The Diamondbacks aren't exactly playing the role of Royal Opposition To The Dodgers as many thought they'd be. At 6-9, Arizona languishes in fourth place, four games back of the Dodgers. You can't blame the starting pitching, by which I mean Dan Haren. He's allowed just four runs in just 26 innings, but you can look squarely into the pouting, adorable eyes of the lineup, who scraped together two runs just to give Haren's first win of the season, improving his record to 1-3.
Yep, it's the lineup.
Save for the Cincinnati Reds, the Diamondbacks have the poorest batting average in the league, collectively hitting .226. In on-base percentage, something prophets with computers proclaim is more important than just the average, the D'backs rank dead last with .294. They're the only team getting on base less than 30 percent of the time. By comparison, the Dodgers are batting .296. Their OBP is almost 90 points higher than their arid opponents.
Only two guys really aren't at fault here: Mark Reynolds and Felipe Lopez. Reynolds, while he continues to strike out, generating enough wind energy to power all of downtown Phoenix, is making the most of the times he doesn't whiff, hitting .292 and leading the team in home runs with four. Lopez, the new guy, is playing unlike any Felipe Lopez man has ever known. His .361 batting average is currently 11th in the National League. I guess it could also be argued that Chad Tracy is having a decent April too.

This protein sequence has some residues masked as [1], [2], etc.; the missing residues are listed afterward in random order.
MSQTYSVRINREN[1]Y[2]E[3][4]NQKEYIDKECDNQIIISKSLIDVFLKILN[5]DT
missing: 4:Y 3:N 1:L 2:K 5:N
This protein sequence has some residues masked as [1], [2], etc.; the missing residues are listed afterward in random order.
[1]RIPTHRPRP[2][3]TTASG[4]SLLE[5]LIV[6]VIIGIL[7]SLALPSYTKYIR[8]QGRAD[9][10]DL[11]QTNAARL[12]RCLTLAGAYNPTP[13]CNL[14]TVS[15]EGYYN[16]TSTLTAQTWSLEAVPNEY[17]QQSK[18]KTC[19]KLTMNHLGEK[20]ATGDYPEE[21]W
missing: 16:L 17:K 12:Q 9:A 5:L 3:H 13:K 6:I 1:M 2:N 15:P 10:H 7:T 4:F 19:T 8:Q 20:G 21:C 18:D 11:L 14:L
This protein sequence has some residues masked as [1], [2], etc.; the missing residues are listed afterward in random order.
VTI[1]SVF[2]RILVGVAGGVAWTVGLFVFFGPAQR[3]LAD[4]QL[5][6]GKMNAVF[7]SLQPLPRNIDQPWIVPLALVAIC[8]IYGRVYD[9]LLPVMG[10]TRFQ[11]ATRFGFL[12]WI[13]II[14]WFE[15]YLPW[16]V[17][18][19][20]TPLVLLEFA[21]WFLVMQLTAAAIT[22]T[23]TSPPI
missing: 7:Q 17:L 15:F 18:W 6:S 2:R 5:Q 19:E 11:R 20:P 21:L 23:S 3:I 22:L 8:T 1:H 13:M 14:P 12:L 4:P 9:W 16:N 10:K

But what about Conor Jackson, Chris Young, Justin Upton, Eric Byrnes, and Stephen Drew? Collectively, they're hitting .189. And that's without throwing in catcher Chris Snyder, who's hitting .115. (I didn't want to make them look that bad.)
The logical scapegoat is hitting coach Rick Schu, because it's always the hitting coach's fault. Manager Bob Melvin just doesn't know that yet. Everyone knows firing the hitting coach during a slump always fixes the problem. Give him the boot and expect Augie Ojeda to lead the league in home runs by June.